As Ford Ice Center prepares to crown multiple Nashville Predators Amateur Hockey Association champions over the next few days, General Manager Danny Butler says he continues to be in awe of the rapid growth of adult hockey in a single year at the twin-rink facility in Antioch, Tenn.
A component of a public-private partnership between the Predators and Metro Davidson County, Ford Ice Center has seen adult hockey involvement double and then double again during the three seasons hosted since the center open on Sept. 12, 2014. A focus on giving adults just getting into the game a robust set of programs has been a key part in that expansion according to Butler.
“It goes back to the reason we opened Ford Ice Center, to be the building that anybody can come and play, learn to love the game a little bit more and become Preds fans, no matter their age,” Butler said. “Adult league started last fall and we ran three seasons. The first season went really well, the second season we almost doubled our numbers and then from second season to third season we more than doubled our numbers. The biggest thing, we knew where we needed to start, just like youth hockey, we had to start from the bottom up.”
Taking down the barriers of entry to the sport caused Butler and his staff to pour their attention into first creating even-ability and well-refereed competition at the D and C-League levels. As word of the high-quality, “lower-level” hockey options spread to adults and children alike, enrollment numbers grew exponentially to now more than 600 adult and 400 youth players.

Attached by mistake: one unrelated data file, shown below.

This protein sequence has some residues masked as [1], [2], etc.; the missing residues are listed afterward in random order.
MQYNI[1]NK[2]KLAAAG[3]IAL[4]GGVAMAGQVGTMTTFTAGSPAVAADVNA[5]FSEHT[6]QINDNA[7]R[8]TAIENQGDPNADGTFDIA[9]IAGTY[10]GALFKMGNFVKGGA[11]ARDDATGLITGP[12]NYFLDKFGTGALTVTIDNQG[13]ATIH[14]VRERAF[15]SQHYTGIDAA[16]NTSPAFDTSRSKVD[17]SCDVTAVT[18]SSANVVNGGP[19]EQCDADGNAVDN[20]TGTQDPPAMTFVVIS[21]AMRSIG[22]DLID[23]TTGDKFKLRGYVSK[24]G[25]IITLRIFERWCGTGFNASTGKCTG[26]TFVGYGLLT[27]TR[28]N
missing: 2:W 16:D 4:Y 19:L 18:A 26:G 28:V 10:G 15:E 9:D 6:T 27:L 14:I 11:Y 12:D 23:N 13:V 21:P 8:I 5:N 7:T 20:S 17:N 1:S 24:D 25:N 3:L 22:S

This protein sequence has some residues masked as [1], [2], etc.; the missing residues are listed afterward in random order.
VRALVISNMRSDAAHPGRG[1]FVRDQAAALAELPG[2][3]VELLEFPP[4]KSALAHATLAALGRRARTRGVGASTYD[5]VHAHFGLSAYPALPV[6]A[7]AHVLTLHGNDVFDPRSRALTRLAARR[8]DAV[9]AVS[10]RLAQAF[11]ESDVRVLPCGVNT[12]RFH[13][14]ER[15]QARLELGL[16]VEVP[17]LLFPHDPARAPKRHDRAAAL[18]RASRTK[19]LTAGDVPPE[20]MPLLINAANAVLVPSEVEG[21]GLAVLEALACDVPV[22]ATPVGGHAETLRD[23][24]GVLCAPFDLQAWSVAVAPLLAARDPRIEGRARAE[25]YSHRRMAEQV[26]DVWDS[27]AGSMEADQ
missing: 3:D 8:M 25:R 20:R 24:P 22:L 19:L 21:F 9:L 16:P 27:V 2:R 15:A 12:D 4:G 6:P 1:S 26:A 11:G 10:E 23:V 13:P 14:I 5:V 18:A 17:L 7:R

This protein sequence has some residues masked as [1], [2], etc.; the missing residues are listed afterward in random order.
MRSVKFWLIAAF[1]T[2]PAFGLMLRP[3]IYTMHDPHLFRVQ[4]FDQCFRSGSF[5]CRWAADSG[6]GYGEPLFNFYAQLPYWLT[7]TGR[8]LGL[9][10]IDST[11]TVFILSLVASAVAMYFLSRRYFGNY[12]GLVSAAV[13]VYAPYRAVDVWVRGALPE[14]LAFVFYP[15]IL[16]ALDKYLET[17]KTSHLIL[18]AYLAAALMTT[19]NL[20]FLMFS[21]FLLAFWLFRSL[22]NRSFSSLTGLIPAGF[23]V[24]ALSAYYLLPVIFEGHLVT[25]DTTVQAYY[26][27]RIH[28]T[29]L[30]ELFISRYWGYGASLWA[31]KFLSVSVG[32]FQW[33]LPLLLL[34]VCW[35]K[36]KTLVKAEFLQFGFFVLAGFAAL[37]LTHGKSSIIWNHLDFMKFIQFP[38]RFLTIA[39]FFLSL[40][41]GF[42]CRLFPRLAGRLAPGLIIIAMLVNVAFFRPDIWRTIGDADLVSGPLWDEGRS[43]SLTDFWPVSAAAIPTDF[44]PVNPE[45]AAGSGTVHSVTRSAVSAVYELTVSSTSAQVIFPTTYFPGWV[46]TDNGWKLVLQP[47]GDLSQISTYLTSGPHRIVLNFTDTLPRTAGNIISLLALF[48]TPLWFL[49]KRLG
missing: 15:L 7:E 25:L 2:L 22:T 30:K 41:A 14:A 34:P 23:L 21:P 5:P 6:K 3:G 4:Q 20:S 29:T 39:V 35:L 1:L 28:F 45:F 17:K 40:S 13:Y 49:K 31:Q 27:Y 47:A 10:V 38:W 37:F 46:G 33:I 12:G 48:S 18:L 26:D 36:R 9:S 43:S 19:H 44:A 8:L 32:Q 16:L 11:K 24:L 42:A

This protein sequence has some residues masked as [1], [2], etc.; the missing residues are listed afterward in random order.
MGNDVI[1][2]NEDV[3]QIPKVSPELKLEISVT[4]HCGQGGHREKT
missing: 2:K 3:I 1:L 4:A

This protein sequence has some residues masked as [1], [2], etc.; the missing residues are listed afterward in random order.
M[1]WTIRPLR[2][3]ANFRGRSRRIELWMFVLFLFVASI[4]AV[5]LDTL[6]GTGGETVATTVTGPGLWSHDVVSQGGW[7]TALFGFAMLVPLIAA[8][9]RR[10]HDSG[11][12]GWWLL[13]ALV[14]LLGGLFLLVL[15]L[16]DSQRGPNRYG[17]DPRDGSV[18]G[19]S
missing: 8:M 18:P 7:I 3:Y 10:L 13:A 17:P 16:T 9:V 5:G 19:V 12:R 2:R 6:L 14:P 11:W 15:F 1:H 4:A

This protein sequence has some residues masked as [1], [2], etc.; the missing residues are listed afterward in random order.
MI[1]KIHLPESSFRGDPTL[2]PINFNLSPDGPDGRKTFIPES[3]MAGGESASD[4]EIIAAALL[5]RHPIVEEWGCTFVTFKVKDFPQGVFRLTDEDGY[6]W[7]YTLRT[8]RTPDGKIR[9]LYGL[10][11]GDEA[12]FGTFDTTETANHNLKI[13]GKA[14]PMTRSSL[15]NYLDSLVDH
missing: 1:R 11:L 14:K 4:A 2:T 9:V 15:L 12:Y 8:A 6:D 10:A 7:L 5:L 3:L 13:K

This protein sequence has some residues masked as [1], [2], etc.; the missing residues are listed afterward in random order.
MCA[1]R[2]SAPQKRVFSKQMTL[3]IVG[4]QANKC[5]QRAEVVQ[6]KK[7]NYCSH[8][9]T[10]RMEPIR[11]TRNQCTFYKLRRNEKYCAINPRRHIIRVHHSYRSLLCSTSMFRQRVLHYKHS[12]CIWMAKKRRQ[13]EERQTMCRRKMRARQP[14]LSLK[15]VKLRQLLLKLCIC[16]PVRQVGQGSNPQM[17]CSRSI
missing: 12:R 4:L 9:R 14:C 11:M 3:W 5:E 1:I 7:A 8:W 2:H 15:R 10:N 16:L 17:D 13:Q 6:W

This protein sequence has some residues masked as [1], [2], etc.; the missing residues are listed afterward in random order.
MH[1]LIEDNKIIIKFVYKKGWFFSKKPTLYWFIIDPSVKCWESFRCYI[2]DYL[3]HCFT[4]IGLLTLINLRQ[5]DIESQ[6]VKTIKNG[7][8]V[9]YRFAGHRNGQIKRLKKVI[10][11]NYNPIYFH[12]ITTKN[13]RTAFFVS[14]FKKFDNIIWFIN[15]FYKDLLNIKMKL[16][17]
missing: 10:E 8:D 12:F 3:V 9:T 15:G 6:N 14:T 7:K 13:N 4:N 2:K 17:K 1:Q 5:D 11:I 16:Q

“We want people to learn it, we want people to love it and we want people to grow in the game,” Butler said. “To make it even better we have an adult hockey class that we run once or twice a week depending on what we have on the schedule, and it’s just a drop-in class that you come in, you work with [Ford Ice Center Hockey Coordinator] Zach Jackson, and we see people get better quickly.
“That in turn moves people up to the higher A/B or C Leagues and helps us to grow in all areas and move people who’ve never played before to be avid players.”
Playing the four adult leagues (A/B, C, D and Over 40) on primarily weekday nights in order to allow the five divisions of youth hockey (Termite, Mite, Squirt, Peewee and Bantam/Midget) to have weekend practices and games also proved to work best for the two house leagues according to Butler.
With NPAHA playoffs wrapping up over the next week to complete the Spring/Summer season, Ford Ice Center’s GM is eager to restart the three-season (Fall, Winter and Spring/Summer) process in year No. 2 and see how Preds fans and hockey enthusiasts respond to even more teams and newly created benefits.
For example, participants who register for a single season will receive two upper-level tickets to a Predators game, and those who sign up for multiple seasons will also get additional savings and a hockey bag.
“We really want to make it cheap and easy to play in a league that’s well managed,” Butler said. “You register for three seasons and it’s around $600; most leagues you’re probably paying $600 a season and not getting the same kind of benefits.
“But more than that, we want people to see that we’re doing the right things to see how we need to improve and keep making this better. We’re set to grow even more, and if we continue to focus on giving people the best hockey experience we can, then I know it’s just going to get even better.”
To learn more about adult hockey or to register ($235 for an individual season) for the fall season beginning at the end of August, click here.
Details on the various offerings for youth hockey players and registration options can be seen here.
Photo credit: Kristen Jerkins